Doxa is usually translated as opinion, but this only goes half-way to capturing the meaning of the word for the Greeks. As such it does not allow us to understand why Theatetus, after the refutation of his first answer, now appeals to doxa, in the same way he had first appealed to aisthesis, as that which immediately and unreflectively appears to constitute the essence of knowledge.
Heidegger points out that doxa has a double meaning, which reflects the previously seen dual determinations of knowledge as the “self-showing of the beings themselves” which we have in aisthesis (perception), and the soul’s relationship to being, which we have in dianoia (inner perception). Doxa is both the look, the idea that something offers, and the image or picture that one makes of what shows itself. A thing’s doxa is what it appears as, what it shows itself as; towards which we take-up a stance, we are of the view, we have an opinion, this is our doxa. Both aspects are present in one word.
To illustrate how we experience doxa, Heidegger, in Introduction to Metaphysics (YUP, 2000), calls on the idea of a city and the variety of views it offers us; which we take up and use in the construction of our views, our opinions of it:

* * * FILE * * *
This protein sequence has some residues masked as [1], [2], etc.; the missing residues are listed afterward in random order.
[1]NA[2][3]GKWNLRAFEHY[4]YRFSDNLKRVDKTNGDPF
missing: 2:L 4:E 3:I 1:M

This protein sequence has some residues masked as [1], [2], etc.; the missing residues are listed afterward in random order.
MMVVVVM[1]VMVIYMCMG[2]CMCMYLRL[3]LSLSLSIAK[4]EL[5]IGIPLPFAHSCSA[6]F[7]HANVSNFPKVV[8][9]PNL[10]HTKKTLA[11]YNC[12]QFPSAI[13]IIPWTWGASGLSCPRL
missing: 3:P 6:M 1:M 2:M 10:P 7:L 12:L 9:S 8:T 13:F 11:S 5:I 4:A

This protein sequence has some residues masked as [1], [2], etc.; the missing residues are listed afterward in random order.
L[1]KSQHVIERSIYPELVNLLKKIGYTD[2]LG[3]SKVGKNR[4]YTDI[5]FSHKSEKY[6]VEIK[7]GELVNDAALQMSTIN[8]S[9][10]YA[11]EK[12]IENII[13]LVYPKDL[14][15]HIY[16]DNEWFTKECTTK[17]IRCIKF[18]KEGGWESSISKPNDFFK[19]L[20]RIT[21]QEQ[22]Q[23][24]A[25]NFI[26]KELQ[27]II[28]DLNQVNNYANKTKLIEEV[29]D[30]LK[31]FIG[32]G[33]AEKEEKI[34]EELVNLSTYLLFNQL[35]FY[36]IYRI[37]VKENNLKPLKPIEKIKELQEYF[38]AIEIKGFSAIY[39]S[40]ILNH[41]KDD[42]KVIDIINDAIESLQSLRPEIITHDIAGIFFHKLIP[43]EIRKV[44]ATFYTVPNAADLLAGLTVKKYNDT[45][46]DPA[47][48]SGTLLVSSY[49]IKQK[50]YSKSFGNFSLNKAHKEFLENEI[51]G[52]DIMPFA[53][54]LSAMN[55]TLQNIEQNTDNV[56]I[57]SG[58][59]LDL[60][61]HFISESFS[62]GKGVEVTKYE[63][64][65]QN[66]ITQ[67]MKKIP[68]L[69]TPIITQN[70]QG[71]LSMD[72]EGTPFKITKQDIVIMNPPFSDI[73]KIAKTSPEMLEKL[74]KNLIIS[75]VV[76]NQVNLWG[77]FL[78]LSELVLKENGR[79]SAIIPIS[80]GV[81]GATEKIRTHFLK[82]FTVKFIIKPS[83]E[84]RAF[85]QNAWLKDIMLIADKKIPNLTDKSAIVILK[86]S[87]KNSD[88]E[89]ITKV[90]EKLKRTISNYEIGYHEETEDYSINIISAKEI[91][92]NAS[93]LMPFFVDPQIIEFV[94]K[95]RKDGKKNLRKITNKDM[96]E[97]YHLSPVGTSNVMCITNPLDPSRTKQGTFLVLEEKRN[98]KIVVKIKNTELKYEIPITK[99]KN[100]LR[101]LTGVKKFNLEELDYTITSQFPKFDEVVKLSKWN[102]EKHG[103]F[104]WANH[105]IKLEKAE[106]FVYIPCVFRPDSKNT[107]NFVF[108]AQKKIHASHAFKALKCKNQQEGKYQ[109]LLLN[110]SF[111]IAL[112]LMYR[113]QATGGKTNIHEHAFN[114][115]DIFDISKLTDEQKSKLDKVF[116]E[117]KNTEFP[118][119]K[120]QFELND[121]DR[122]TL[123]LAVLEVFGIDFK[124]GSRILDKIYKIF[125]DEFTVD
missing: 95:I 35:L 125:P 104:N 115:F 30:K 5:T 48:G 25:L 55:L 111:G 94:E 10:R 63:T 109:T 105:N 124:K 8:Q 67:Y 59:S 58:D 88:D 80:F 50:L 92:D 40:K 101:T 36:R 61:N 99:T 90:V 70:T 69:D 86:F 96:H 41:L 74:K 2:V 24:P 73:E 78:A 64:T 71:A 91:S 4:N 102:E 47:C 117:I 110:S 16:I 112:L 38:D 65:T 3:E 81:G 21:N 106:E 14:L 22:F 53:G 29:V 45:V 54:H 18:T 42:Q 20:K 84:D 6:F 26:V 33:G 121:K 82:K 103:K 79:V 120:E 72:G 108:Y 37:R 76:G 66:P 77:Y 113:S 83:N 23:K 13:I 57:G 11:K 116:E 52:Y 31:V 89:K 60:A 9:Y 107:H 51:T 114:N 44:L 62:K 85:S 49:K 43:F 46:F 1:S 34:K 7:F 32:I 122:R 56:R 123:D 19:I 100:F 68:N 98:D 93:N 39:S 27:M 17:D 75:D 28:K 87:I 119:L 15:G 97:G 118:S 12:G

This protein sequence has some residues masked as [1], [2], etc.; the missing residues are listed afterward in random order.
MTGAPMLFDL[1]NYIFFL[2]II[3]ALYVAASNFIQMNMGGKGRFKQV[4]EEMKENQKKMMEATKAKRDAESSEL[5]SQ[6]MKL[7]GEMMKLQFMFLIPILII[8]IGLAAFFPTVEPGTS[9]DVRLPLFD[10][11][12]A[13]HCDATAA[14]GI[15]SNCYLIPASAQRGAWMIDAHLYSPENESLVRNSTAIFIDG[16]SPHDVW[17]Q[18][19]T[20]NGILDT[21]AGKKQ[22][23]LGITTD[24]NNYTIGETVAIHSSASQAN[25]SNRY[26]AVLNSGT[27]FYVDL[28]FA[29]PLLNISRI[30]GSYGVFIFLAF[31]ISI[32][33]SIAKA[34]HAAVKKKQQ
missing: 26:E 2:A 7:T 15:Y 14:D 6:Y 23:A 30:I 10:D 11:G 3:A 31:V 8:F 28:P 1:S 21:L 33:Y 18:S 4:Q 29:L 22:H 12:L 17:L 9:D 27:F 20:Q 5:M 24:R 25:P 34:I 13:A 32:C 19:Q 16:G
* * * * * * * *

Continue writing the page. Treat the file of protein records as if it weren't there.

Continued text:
A city offers a grand vista. The view that a being has in itself, and so can offer from itself, lets itself then be apprehended at this or that time, from this or that viewpoint. The vista that offers itself alters with each new viewpoint. Thus this view is also one that we take and make for ourselves. In experiencing and busying ourselves with beings, we constantly construct views for ourselves from their look…We construct an opinion for ourselves about it. (109)
This construction of an opinion by ourselves often happens without our looking closely at that which shows itself. “Thus it can happen that the view we adopt has no support in the thing itself.” (ibid) Therefore “with doxa we are immediately in a region that is indifferent in respect of truth and falsity.” (ET, 184) This means the duality of doxa, as appearance and opinion, is further doubled. Socrates says “doxa has two faces” by this he means that doxa as appearance can present what the being itself is, but can also make it out to be what it is not, likewise doxa as our view, our opinion of what is seen can be correct or incorrect. Thus both aspects of doxa, look and view, have the capacity to be be pseudos, false, distorted.
This opens up the realm of untruth for the first time, the stated aim of Heidegger’s engagement with the Theatetus dialogue, and which only now, half way through the lecture course, makes an appearance.
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